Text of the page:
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Rosie’s Place
Offering Women Shelter and Hope
by Andrea Cleghorn

From Chapter 4: Open House (continued)

“Her life was so painful,” observes Molly. “She lit up when she talked about her son, but she felt tremendously guilty that she was robbing him of his mother. Frannie said, ‘Am I going to see him graduate, am I? Tell me I am.’ And I told her no, I don’t think you are. She was so intense I was just reeling with it.”
At one point, Frannie relapsed and disappeared for a short time from the Rosie’s community. “I got the word out on the street that I was looking for her,” says Molly. “I thought if she had enough trust to call back, I would know we were doing something right. When I talked to her, she was ashamed that she had let me down.” Frannie returned.
From that point on, whenever Frannie got sick she would call Molly from the hospital and ask her to bring her what she needed. Molly always went, but she also sent each new staff member to visit so that Frannie could make a connection with someone other than Molly.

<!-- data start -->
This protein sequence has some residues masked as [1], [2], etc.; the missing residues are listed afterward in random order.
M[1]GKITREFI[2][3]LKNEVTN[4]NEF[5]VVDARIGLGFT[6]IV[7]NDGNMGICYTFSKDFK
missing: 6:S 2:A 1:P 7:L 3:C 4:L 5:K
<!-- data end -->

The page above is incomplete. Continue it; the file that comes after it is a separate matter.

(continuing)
As time went on, Frannie became sicker and sicker. At one point, after another stay in the hospital, she came home weighing about eighty pounds, barely able to walk. “She went out and got high one last time,” Molly remembers. “It amazed me, but that’s how terrified she was.”
Frannie’s relapses were becoming disruptive to the whole house. “But the women in the house feel that everyone deserves to keep on getting chances because they realize this could be any of them,” Molly says. “Somehow they found what it took to get clean, and Frannie hadn’t been able to tap that yet. She was starting to open up. They wanted to give her that chance.”
Finally, Frannie made a deal with Molly that she would go into a drug treatment program. A few months later, Frannie stabilized and celebrated her thirty-seventh birthday in the house. All she wanted was a birthday party in her own house, where her own family could come, so that’s what the women of the house gave her. She had never had family in her own home before. Her mother came, along with her two grandmothers, her aunts, her son, and the staff members of the house.
“What women’s biological families don’t understand is that we [in the house] become a kind of family—we’re there day to day. Oftentimes we can be unconditional, because we’re in a place where we can be,” Molly points out. Frannie’s birthday party gave her a chance to reconnect with her family, and the house provided a safe place for them to come and visit her.
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